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  • The demand for cosmetic procedures, both invasive and noninvasive, is increasing dramatically.

  • A thorough consultation is invaluable for patient education and comfort.

  • Patients vary widely in their desires and expectations, and the consultation is the ideal time to tease out a patient’s individual preferences.

image Beginner Tips

  • The interaction with the front desk sets the stage for everything that follows.

  • Etiquette for a clinician’s office staff must be similar to that seen in high-level hotels or retail stores.

image Expert Tips

  • A cosmetic interest questionnaire that lists problems and procedures the patient wants to discuss helps to streamline the consultation.

  • Use a variant of responsive listening—repeating back to the patient what he or she expressed to the nurse or assistant in the preliminary interview.

image Don’t Forget!

  • The appearance of the reception area is particularly important when treating cosmetic patients.

  • The public generally does not understand that surgery may be less expensive than the combination of nonsurgical procedures necessary to produce desirable results.

image Pitfalls and Cautions

  • Patient expectations must be set by the clinician with both clinical and financial boundaries: the patient who expects to pay for one syringe of a filler but requires at least six syringes to attain the desired result will not be satisfied.

  • Body dysmorphic disorder is the most common psychiatric condition seen in patients seeking cosmetic procedures.

image Patient Education Points

  • Be clear that nonsurgical procedures can provide excellent, but still not surgical, results.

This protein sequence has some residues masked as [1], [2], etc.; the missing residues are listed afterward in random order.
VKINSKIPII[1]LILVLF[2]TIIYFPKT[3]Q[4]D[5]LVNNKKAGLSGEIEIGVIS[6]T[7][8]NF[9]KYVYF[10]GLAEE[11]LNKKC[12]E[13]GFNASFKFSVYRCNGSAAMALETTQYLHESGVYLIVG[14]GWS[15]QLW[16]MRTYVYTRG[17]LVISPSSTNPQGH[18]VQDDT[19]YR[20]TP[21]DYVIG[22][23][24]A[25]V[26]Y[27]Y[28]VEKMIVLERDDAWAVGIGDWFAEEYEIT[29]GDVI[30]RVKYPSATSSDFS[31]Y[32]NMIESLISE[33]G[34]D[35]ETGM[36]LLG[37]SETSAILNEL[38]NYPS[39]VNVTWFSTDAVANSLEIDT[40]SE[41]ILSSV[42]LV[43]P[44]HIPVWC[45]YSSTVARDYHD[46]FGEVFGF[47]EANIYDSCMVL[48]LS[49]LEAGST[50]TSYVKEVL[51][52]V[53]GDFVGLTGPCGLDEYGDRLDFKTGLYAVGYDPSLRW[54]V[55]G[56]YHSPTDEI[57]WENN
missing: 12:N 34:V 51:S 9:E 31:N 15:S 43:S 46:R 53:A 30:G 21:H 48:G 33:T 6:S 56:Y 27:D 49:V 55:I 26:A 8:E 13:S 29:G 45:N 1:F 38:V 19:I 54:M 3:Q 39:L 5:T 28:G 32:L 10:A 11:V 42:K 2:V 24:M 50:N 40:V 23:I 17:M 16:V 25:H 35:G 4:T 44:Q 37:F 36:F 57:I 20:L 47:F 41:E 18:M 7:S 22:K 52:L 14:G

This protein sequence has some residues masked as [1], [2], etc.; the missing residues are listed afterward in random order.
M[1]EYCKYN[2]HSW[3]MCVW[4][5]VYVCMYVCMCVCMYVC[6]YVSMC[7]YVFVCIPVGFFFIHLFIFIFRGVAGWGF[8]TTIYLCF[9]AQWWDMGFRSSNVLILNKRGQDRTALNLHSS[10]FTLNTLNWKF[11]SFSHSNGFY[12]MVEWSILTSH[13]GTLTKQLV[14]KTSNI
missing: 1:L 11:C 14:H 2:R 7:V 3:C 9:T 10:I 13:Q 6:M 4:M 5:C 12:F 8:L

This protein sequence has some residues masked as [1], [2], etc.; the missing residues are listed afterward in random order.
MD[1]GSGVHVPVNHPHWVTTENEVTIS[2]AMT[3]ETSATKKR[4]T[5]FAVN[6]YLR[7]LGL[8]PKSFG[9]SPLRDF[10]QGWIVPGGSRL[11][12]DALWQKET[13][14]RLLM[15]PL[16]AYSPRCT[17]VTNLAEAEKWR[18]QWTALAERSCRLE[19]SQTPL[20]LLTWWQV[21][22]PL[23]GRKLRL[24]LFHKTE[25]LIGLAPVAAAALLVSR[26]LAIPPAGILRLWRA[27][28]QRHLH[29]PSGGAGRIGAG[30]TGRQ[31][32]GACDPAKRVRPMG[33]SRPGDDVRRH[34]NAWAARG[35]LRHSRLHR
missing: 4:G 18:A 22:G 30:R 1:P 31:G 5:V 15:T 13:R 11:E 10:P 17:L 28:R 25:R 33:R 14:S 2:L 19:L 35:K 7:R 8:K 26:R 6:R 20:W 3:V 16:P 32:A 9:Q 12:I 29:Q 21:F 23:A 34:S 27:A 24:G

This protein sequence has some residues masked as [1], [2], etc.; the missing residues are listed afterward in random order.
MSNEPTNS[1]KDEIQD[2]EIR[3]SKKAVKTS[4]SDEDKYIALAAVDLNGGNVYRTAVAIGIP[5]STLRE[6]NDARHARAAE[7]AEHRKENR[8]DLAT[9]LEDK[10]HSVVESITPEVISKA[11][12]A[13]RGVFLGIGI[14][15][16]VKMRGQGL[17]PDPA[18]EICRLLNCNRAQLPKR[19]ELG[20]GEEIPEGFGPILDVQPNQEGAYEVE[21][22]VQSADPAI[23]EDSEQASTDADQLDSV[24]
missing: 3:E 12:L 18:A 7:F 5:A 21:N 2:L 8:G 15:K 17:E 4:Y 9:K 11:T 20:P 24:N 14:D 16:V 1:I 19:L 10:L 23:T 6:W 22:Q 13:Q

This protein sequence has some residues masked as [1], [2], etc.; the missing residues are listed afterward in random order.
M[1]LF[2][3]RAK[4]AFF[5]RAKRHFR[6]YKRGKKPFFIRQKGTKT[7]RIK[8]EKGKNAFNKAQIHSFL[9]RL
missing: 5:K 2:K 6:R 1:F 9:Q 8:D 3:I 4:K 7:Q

• A clinician must say “no” to any treatment they believe is medically or aesthetically inadvisable.

image Billing Pearls

  • Do not automatically write off procedure fees or offer reimbursement without checking with your malpractice carrier; returning money to a patient prior to discussion with your carrier could negate your insurance coverage if the incident is litigated.


Every interaction between a clinician’s office and the patient represents both opportunity and risk. Opportunities for the clinician include solidifying the practice and provider’s credentials and expertise, establishing rapport and trust, and highlighting the possible benefits for the patient. At the same time, risks include discouraging the patient from seeing the provider through less-than-stellar customer service, portraying the practice in an unprofessional light, and giving off an air of unavailability and aloofness that will likely result in a cancelled appointment—or frustrated new patient. Therefore, spending extra time training the office staff in best practices for patient management, and particularly for new patient management, often pays significant dividends.1-3


The first contact a prospective patient has with the office is with office staff, whether by phone, online, or in person. That interaction will set the stage for everything else that follows. Phone calls and emails must be answered promptly. The volume of phone calls received ...

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